Fatal attraction? Algae-infecting viruses may make their own luck

· 2 min read

Fatal attraction? Algae-infecting viruses may make their own luck

Pocket Science: Exploring the 'What,' 'So what' and 'Now what' of Husker research
Kit Lee and Angie Fox
A microscopic image of green algae infected with a chlorovirus.

Welcome to Pocket Science: a glimpse at recent research from Husker scientists and engineers. For those who want to quickly learn the “What,” “So what” and “Now what” of Husker research.


By living inside single-cell paramecia, some green algae shield themselves from the chloroviruses that can infect them. But in 2016, Nebraska researchers reported that tiny crustaceans sometimes consume and partly digest paramecia before excreting them into the water, exposing the otherwise-safe green algae to infection.

Hundreds of chlorovirus particles can attach themselves to the outer surface of a paramecium, gaining near-instant access to any exposed algae. But given that viruses are generally considered inanimate — encountering infection opportunities only through random collisions — the chlorovirus numbers seem higher than expected by chance.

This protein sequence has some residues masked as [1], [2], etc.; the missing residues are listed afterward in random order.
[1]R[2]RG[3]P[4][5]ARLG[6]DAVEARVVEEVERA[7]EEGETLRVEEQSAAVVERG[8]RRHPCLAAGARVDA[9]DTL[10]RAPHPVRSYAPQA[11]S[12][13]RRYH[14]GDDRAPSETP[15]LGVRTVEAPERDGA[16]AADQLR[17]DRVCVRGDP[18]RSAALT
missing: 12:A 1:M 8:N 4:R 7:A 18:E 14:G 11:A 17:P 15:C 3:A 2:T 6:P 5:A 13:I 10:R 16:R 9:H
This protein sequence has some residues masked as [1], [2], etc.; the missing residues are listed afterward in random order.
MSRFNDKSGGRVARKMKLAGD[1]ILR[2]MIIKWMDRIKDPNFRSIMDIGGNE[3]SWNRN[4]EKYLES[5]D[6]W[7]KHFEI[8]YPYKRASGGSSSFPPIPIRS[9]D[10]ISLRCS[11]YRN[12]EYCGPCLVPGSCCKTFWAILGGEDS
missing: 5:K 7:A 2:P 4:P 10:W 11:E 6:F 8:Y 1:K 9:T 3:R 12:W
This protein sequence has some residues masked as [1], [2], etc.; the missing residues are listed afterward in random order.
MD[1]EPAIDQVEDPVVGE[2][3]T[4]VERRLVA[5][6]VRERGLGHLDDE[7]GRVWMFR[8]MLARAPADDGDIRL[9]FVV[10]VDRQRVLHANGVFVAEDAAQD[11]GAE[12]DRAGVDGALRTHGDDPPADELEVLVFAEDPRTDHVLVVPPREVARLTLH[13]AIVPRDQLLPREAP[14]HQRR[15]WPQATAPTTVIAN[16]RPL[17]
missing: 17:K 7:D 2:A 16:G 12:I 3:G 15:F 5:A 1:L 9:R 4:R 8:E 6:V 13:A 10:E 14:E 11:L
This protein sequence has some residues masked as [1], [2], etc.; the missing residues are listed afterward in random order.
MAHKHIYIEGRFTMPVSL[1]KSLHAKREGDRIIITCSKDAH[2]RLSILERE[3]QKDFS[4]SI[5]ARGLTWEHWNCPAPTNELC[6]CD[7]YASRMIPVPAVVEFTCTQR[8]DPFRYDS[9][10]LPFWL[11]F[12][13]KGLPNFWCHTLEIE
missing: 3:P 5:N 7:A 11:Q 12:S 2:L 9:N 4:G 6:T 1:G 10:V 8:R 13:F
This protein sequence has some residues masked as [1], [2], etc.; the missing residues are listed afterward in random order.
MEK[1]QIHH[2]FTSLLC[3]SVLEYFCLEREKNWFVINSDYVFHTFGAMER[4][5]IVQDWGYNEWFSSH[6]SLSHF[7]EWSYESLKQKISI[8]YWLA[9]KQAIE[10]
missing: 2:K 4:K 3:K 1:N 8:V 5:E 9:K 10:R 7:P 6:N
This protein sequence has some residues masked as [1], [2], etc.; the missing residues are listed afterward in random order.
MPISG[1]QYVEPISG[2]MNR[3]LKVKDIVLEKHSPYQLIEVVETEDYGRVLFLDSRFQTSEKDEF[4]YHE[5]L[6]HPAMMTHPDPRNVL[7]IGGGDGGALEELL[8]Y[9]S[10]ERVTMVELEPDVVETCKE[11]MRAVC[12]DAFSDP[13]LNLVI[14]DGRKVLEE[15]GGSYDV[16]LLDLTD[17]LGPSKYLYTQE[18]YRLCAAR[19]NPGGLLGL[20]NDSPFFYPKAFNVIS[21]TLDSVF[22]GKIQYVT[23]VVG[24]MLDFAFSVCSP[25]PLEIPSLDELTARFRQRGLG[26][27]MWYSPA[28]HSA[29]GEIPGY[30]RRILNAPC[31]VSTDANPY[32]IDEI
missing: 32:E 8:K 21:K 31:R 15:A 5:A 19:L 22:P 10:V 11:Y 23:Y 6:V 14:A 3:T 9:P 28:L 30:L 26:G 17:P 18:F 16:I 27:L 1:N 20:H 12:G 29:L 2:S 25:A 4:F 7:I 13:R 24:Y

So what?

Recent experiments from the Nebraska team suggest that chloroviruses may actively attract paramecia, possibly via chemical-based signaling.

When presented with multiple paths, paramecia were up to five times more likely to migrate toward larger vs. smaller concentrations of chlorovirus particles. The paramecia also showed an affinity for chlorovirus-infected algae cells over uninfected cells.

Though the team has yet to identify a specific method of attraction, the experiments represent unprecedented evidence that viruses can exercise at least some control over their relatively distant surroundings.

Now what?

Follow-up studies should investigate the specific nature of any attraction and whether other viruses exhibit similar influence, the team said.

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